Relocated employees have rights even if "virtual"

Oliver Harris and Hadie Cohen discuss the implications of a recent UK employment tribunal ruling for virtual employees in Israel.

If you relocated from Britain to Israel and have continued to work for the same British employer you worked for in Britain (and on the same terms), a recent British employment appeal tribunal (EAT) will be of interest to you. The decision indicates that, even if the relocation was at your own initiative, rather than at your employers request, you may continue to have protection under British employment law.

This is extremely relevant even if you only moved to Israel for personal reasons as opposed to needing to show that your employer posted you abroad. Prior to this case it was generally thought that any relocation would have to have been at the employers behest in order for an employee to retain rights under British employment law. Foreign correspondents for British newspapers are the usual example.

Whilst the case discussed below concerns Australia - the law would have been applied to the facts in the same way by the EAT had the case involved Israel or elsewhere.

The case concerned Mrs Lodge, an Australian national who had lived in England and was working for a controversial charity - Dignity & Choice in Dying. She relocated of her own accord, for family reasons, to Australia where she worked Australian hours, although from time to time she made herself available during London office hours in her evenings. Mrs Lodge had no base in England and returned in connection with her job to England occasionally and only for very limited periods of time. Furthermore, she was subject to the tax and pension regime of Australia and did not pay tax or national insurance in the UK.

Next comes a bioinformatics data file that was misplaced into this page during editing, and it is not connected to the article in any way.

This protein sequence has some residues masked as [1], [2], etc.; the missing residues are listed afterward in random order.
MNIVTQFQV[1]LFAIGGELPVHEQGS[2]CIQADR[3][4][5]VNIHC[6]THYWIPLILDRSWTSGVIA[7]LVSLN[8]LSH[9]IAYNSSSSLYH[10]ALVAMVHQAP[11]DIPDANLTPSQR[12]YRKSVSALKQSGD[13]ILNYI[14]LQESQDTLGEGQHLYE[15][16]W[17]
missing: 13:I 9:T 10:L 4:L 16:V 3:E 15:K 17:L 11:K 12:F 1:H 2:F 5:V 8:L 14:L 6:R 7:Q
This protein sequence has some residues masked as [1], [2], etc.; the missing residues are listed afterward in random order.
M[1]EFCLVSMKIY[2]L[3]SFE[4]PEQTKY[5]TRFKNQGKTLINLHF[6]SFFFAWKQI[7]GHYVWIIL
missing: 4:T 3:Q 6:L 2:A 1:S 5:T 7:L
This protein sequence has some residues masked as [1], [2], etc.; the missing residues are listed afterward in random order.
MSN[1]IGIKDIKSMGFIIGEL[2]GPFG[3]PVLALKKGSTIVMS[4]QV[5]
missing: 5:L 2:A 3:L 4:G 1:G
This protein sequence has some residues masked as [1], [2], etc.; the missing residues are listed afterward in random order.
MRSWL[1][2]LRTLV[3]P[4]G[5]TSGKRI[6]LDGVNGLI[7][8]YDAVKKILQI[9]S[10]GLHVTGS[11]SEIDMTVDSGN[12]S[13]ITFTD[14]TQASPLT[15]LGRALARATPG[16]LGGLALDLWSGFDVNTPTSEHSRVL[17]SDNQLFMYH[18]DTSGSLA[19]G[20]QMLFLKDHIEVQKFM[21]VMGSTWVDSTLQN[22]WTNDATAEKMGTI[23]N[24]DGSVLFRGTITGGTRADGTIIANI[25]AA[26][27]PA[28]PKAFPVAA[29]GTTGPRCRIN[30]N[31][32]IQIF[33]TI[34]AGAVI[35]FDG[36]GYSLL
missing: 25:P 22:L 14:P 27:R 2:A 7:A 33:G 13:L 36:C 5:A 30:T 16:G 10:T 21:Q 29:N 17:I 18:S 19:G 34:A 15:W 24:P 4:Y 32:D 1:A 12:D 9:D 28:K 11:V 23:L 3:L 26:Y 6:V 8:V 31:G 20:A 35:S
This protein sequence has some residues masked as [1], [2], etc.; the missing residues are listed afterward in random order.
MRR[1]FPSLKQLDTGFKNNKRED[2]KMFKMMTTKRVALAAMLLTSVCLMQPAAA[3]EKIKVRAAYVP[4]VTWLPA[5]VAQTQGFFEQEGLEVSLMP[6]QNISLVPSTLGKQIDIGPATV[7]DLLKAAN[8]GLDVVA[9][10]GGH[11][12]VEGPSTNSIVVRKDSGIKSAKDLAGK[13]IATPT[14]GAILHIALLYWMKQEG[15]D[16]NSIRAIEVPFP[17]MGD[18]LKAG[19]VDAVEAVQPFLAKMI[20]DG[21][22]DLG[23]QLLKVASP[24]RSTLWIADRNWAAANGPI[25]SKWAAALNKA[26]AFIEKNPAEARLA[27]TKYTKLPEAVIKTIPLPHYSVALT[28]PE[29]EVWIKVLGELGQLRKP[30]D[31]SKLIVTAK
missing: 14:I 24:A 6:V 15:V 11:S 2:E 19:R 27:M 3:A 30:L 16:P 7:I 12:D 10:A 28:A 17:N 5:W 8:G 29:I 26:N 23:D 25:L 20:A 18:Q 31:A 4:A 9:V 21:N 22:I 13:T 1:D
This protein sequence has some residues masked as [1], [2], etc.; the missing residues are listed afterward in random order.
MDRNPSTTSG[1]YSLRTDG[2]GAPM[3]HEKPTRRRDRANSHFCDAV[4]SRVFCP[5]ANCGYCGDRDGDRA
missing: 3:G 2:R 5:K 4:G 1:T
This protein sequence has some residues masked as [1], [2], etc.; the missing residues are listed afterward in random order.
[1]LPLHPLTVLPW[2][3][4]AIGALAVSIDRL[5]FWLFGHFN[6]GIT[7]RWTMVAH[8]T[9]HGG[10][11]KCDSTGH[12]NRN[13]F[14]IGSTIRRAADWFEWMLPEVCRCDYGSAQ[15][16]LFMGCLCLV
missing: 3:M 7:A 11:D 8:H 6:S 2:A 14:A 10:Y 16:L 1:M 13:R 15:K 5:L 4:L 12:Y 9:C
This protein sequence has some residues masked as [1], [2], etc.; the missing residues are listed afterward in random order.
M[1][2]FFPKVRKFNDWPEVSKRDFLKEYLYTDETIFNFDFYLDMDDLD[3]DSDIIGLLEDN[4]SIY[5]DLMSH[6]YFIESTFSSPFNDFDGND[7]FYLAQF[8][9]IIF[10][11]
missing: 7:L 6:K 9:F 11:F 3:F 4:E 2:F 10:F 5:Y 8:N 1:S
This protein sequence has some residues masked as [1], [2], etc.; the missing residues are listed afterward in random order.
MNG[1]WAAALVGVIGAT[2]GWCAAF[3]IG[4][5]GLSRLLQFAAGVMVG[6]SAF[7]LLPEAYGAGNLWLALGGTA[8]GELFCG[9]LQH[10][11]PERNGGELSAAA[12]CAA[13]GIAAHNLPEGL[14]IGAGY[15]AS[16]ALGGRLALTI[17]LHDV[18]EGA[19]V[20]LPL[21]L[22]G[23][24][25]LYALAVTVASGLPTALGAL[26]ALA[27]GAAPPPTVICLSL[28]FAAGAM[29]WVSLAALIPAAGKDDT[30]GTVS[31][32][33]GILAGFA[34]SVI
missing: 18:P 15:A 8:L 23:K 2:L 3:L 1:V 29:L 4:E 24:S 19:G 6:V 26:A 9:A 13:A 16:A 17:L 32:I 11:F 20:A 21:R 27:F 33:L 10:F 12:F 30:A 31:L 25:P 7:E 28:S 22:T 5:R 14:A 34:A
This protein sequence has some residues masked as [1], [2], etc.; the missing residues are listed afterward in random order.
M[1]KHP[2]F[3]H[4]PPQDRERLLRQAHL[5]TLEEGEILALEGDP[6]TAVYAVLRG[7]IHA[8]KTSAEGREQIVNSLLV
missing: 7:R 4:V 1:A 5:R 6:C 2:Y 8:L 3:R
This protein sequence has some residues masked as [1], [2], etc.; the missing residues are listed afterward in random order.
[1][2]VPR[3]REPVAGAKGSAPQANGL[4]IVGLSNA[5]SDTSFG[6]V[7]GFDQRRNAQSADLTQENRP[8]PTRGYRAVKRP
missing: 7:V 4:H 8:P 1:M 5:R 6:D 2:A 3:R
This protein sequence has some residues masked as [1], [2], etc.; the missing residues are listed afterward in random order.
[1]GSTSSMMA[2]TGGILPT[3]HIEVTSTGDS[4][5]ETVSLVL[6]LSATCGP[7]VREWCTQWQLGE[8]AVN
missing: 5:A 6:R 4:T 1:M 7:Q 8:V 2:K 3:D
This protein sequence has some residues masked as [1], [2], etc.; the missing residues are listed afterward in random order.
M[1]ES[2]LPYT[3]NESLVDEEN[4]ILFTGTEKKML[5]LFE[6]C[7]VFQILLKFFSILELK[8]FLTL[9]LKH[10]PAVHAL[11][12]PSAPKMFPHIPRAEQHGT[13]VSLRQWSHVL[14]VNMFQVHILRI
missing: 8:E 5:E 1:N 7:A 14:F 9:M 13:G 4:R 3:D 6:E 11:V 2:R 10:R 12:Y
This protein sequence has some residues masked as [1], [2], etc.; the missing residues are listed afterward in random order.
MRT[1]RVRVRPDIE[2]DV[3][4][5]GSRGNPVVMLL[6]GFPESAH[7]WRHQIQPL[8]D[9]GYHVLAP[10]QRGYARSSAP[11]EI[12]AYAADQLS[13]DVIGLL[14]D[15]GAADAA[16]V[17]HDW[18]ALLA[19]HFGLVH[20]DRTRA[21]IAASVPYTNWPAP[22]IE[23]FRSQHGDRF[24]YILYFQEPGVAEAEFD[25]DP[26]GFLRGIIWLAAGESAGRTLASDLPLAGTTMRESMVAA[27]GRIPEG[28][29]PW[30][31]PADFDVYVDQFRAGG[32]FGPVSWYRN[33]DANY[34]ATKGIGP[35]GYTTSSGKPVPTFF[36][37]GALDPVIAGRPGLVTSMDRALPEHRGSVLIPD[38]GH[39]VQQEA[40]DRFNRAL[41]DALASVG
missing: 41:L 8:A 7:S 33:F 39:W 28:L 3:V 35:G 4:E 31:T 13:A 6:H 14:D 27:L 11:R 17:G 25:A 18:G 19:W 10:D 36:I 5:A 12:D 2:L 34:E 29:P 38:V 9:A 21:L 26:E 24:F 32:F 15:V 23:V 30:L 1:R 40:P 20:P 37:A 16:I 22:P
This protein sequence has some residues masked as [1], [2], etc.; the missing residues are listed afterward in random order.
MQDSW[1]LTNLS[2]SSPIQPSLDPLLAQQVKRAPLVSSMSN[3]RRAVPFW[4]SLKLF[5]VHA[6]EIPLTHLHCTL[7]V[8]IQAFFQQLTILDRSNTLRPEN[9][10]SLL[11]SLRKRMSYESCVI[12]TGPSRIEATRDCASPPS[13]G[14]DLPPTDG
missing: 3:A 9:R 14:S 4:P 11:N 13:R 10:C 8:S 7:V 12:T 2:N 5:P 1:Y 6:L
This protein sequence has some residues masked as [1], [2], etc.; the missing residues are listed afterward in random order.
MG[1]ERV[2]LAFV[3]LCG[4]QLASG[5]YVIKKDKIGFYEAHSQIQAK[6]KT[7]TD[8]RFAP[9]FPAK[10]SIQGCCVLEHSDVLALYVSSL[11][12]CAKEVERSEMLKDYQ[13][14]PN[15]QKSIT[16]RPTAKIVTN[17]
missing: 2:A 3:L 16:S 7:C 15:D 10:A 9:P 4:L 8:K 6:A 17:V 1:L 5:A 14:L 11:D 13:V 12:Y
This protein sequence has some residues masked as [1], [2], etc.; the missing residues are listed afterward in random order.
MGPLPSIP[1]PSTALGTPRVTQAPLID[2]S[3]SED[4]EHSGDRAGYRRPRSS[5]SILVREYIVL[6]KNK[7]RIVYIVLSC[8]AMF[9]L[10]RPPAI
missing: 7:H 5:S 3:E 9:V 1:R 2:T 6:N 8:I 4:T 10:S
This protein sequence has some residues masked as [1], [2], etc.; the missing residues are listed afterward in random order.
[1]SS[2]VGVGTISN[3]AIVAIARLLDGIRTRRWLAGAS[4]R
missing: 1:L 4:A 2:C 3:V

In a rather surprising decision, the EAT held that Mrs Lodge was entitled to the protection of UK employment law. The principal reason for the EATs favourable decision was that Mrs Lodges work was being carried out for the benefit of a business conducted in Britain - for her employer. She was a virtual employee of the London office (working remotely through a virtual-private network) and it made no difference where she was stationed in the world.

It would appear from the EAT decision, that it is not the reason for an employees move abroad which is determinative, but above all, a question of who the work is for and how (or rather, where) the work fits into the employers operations. It is also notable that the EAT took account of the fact that Mrs Lodge had no cause of action in Australia and that the initial grievance procedure and disciplinary action, the precursor to her claim, was all dealt with and heard by her employer in London.

It is impossible to set down hard and fast rules for future cases - this is an area of factual inquiry and decisions are made on a case by case basis. Essentially, the EAT decision boils down to a finding that Mrs Lodges employment had a sufficiently strong connection to Britain to consider that Parliament would have intended that her claims merited the jurisdiction of the British tribunal. The fact that it is now clear that the motivation for a relocation is not determinative, may well be relevant in the context of Aliya to Israel from Britain, where, like Mrs Lodge, employees may not have been posted to Israel but have chosen to move to Israel with their employers consent.

The authors are lawyers in Asserson Law Offices (ALO), the largest foreign law firm in Israel. Although it is based in Tel Aviv, ALO works under English law in commercial and property transactions and disputes.

Published by Globes [online], Israel business news - - on July 21, 2015

Copyright of Globes Publisher Itonut (1983) Ltd. 2015

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